The film is not at all what one might surmise from a brief synopsis. The ‘masculinity in crisis’ tale is subtle and nuanced and expertly handled throughout with a balancing tenderness, especially in Brady’s relationship with his sister who has learning disabilities. Sumptuous cinematography from Joshua James Richards (he also shot God’s Own Country coming out in September, and which screens at our Hub member event on 18th July) superbly captures the vistas of South Dakota. Chloé Zhao’s first feature Songs did not get a UK release but Altitude has thankfully bought The Rider for UK distribution.

April’s Daughter

Mexican director Michel Franco (Daniel and Ana, After Lucia, Chronic) has produced another assured and unsettling drama, which won the Un Certain Regard Jury Prize. 17 year-old Valeria (Ana Valeria Becceril) is pregnant by her teenage boyfriend but doesn’t want her absent mother, April (Emma Suárez, last seen as Almodovar’s Julieta) to know. When her sister Clara (Joanna Larequi) goes behind her back and calls April, their mother arrives all ready to help. However, once the baby is born, it soon becomes all too clear why Valeria wanted to keep April as far away as possible.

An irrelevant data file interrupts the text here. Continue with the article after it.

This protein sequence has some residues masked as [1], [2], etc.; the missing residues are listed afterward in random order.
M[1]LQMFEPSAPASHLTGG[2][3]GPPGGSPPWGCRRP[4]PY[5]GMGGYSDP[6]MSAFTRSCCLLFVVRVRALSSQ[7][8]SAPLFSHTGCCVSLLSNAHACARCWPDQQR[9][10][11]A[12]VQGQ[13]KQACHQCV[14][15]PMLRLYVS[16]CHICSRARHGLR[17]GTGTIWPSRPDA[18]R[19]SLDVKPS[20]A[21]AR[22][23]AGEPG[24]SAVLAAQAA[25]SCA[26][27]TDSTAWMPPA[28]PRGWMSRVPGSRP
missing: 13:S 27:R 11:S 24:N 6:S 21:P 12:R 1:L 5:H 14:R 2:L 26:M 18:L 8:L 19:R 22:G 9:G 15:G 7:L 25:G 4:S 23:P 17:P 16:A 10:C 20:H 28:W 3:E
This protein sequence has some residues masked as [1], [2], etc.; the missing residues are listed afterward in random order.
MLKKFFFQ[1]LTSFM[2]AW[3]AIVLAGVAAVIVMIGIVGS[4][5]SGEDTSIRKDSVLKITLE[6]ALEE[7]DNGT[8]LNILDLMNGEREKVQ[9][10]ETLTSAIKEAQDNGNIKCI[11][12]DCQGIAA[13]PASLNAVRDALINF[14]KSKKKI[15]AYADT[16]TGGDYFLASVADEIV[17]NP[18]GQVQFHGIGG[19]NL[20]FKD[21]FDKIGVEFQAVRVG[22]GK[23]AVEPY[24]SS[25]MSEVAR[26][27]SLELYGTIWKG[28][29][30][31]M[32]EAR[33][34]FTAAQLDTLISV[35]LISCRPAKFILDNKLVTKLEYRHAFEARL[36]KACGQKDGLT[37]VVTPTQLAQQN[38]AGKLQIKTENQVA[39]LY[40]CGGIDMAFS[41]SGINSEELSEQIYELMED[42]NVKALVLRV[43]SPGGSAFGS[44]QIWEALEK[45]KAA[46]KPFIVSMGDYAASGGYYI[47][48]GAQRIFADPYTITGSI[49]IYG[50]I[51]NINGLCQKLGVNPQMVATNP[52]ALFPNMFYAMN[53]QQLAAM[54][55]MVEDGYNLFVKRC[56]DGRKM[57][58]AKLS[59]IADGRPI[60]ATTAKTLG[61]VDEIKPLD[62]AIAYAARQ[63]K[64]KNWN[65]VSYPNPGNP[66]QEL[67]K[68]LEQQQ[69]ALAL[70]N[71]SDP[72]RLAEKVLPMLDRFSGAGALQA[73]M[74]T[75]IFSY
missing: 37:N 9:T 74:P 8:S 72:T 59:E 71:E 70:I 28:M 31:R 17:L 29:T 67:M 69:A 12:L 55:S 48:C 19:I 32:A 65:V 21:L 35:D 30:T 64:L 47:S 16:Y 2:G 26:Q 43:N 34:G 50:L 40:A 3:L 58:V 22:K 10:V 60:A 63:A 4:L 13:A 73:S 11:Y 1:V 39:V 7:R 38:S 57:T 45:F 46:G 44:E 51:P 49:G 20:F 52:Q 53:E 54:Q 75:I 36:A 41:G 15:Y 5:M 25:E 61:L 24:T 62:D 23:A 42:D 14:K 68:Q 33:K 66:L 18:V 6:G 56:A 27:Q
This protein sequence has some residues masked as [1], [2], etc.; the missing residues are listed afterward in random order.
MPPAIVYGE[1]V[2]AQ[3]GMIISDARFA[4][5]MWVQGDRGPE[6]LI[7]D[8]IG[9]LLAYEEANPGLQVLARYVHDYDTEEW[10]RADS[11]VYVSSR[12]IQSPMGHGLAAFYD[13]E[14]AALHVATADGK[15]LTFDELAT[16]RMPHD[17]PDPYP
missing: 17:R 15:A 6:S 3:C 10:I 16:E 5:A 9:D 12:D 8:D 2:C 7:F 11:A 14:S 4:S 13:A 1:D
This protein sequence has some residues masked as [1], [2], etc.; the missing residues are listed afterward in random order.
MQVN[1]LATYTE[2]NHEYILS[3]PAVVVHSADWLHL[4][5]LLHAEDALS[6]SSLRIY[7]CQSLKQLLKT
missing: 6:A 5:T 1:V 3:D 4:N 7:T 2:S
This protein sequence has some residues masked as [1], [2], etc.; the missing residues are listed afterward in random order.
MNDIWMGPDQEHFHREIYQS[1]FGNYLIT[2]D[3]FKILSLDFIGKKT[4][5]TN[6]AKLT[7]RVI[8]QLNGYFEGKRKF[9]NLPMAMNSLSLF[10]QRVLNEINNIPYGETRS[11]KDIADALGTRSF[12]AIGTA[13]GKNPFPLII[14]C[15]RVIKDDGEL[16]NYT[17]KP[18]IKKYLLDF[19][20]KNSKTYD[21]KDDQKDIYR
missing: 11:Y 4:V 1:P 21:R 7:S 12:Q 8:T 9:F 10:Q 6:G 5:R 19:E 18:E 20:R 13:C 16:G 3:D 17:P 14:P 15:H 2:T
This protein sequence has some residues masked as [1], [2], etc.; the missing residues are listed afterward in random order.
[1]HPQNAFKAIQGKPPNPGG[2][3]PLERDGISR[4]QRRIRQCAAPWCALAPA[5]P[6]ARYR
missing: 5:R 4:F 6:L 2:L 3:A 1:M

A number of reviews refer to Franco’s cool, detached style as sometimes reminiscent of Michael Haneke but somehow at odds with a melodramatic storyline that pushes believability. But Franco is powerfully adept at skewering family dysfunction and April, brilliantly portrayed by Suárez, is a fascinating case study.

Tim’s personal highlights

As for the main competition, extensively covered elsewhere, my personal highlights were:

Loveless, directed by Andrey Zvyagintsev (Leviathan, The Return), winner of the Jury prize. It is a masterful examination of the emptiness at the heart of contemporary Russia as a divorcing couple, in the process of selling their apartment and preparing to move on with their new lives, neglect their 12-year-old son Alyosha and barely notice when he disappears. Somehow combining elements of a police procedural with a state of the nation dissection, it confirms Zvyagintsev as one of contemporary cinema’s most accomplished film-makers. It is due for release by Altitude on Nov 10.